Senior motion pictures major Madison Bishop is already experiencing success in the entertainment world. Having recently completed her senior capstone film, a requirement for all motion pictures (MOT) majors, Bishop decided to enter her film into festivals and contests to see how it could do. She recently found out her film won three awards at IMDb’s Independent Shorts Awards for March 2019.
Bishop’s senior capstone short film was based on her personal experiences going to a high school with strict dress codes. The film, titled “In God’s Image,” relates to those experiences and focuses on one girl’s experience at a strict academy. The main character struggles with the sexism she finds in dress codes and works with her peers to take a stand.
The road to creating the final product of “In God’s Image” began over a year ago. Throughout much of her motion pictures curriculum, Bishop worked on gaining the skills to make her film and then eventually focused on bringing it to life. Through the courses Production 1 and 2 and Senior Capstone, students write and produce their films, starting at 5-7 minutes and then eventually finishing at 10-15 minutes.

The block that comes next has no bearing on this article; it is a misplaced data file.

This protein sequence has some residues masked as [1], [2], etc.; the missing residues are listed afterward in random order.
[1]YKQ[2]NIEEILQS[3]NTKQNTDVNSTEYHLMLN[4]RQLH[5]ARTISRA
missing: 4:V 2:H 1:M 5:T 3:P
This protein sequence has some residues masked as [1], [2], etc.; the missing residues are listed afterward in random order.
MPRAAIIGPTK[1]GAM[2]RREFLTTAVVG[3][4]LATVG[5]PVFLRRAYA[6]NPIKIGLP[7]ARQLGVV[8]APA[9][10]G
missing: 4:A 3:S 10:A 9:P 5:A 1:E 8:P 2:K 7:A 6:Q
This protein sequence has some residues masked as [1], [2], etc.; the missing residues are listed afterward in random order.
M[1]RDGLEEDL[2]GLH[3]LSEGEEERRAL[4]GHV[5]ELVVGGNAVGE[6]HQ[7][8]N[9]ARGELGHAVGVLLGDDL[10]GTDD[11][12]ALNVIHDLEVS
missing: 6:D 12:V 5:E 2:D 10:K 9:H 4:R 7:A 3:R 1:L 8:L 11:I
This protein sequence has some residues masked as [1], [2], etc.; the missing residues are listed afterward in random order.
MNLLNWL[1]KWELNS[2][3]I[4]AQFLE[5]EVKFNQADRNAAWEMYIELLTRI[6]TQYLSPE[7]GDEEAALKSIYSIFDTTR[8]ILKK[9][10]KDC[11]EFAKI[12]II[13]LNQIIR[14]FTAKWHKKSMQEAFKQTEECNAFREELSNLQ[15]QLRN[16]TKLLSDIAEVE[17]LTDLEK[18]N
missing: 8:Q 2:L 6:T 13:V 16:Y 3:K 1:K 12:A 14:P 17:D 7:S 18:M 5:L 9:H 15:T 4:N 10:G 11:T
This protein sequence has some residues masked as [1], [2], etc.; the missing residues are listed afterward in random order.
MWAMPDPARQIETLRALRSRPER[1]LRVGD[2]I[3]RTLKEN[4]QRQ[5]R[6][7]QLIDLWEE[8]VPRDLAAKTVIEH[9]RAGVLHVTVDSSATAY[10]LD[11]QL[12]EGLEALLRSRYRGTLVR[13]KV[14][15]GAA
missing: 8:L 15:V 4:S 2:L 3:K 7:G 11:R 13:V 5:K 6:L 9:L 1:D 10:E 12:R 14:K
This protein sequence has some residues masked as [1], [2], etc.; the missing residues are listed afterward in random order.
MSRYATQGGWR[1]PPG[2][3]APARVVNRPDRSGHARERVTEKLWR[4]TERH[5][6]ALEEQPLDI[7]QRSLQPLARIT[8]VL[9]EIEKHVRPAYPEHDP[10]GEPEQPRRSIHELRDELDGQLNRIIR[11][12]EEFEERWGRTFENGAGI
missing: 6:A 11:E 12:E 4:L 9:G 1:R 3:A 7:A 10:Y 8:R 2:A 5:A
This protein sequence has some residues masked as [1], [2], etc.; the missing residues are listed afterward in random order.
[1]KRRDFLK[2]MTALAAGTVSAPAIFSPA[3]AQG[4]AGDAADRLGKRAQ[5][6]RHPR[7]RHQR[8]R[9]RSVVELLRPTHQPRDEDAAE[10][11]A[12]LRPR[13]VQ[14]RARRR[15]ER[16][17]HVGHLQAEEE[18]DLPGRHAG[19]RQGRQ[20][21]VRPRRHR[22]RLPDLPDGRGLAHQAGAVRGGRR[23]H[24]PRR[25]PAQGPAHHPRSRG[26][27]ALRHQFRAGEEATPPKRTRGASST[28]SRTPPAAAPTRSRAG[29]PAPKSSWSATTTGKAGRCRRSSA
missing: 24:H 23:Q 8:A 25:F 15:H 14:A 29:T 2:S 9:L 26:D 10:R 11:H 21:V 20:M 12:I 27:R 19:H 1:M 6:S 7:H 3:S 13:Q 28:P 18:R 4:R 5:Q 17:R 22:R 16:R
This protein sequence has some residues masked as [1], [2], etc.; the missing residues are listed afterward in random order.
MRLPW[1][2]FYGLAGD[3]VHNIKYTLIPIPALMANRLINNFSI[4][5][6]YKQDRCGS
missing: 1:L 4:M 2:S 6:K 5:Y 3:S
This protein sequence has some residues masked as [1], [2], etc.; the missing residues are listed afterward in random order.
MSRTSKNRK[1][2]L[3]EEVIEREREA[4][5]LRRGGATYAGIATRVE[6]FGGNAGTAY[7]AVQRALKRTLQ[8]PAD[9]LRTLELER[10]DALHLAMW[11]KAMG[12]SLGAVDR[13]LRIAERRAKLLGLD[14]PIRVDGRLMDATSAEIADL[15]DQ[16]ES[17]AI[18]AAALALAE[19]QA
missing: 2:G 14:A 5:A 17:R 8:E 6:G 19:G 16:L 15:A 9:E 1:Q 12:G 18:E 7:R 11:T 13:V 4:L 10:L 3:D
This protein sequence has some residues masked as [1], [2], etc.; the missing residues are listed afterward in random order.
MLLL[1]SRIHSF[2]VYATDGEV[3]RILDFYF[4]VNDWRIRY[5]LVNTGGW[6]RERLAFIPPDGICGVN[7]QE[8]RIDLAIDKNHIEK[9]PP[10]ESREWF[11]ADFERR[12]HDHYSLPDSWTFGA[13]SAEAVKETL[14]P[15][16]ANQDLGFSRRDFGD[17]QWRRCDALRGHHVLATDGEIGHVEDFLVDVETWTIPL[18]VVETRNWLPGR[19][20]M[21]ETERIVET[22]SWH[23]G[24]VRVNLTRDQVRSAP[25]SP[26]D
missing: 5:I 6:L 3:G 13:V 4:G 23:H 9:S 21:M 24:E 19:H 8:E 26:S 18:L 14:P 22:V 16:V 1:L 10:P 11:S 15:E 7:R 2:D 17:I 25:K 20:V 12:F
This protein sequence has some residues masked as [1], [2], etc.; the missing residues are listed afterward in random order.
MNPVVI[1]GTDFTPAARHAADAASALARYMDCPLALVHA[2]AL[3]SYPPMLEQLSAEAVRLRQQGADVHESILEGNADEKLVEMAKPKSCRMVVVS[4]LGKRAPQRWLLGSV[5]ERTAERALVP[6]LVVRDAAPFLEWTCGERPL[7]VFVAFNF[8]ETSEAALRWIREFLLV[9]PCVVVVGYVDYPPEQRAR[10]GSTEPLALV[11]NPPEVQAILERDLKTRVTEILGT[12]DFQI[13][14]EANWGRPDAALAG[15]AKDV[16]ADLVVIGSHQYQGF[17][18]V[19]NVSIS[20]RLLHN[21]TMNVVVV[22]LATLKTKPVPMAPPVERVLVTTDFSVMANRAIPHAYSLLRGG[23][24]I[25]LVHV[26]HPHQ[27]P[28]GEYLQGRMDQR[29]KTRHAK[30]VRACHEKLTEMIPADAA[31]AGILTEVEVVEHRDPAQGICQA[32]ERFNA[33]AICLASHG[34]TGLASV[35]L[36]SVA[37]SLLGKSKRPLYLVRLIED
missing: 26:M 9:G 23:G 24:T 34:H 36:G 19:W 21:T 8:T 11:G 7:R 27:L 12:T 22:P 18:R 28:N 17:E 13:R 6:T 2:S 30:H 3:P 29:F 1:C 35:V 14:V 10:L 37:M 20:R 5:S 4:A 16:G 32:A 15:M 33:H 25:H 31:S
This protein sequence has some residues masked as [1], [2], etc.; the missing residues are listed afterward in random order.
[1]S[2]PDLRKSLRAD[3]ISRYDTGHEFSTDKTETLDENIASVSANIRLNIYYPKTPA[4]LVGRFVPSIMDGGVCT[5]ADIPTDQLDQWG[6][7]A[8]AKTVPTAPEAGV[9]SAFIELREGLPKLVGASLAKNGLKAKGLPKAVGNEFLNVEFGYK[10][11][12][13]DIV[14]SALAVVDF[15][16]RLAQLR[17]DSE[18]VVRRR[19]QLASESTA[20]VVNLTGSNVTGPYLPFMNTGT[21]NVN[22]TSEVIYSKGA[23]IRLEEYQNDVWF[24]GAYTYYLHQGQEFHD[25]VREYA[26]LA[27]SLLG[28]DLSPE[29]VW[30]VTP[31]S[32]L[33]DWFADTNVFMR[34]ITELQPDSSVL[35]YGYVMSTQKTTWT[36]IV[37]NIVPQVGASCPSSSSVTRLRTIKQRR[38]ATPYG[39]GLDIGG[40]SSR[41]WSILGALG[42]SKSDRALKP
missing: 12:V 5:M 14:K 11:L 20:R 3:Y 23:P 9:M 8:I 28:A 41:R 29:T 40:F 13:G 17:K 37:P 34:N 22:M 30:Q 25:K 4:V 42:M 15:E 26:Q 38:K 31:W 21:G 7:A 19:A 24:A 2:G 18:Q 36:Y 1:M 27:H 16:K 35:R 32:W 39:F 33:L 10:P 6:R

Thinking about creating the film and the work that went into it, Bishop reminded herself that before coming to Belmont she had no idea the amount of work that actually went in to creating a film. “Many people, including myself before college, don’t seem to understand the amount of time and work that goes into filming a story, no matter how short,” Bishop said. “Production 1 and 2 offered a great insight into the film making process so that by Capstone I had a much clearer idea of how to write a compelling story and manage a crew of peers on and off set.”
One of the best parts of creating her senior capstone film, for Bishop, was the people who helped make it happen. “In God’s Image” came together with a team of 19 Belmont motion pictures students working together. “We all worked outside of class to plan our shoot, find actors, track down locations and take four of our weekends to film the short,” Bishop said. “This film would still be a script without their help.”
Bishop’s short film won three separate awards at the IMDb Independent Short Awards. It won Gold in both the Best Student Short and Best Women Short categories and also won Bronze in Best Cinematography.
“I think Best Student Film is exciting, but I’m even more excited that my capstone beat out actual short films by seasoned professionals in multiple categories,” Bishop said about her excitement at her wins. “We’ve advanced onto their yearly competition, and we’re looking forward to seeing what happens!”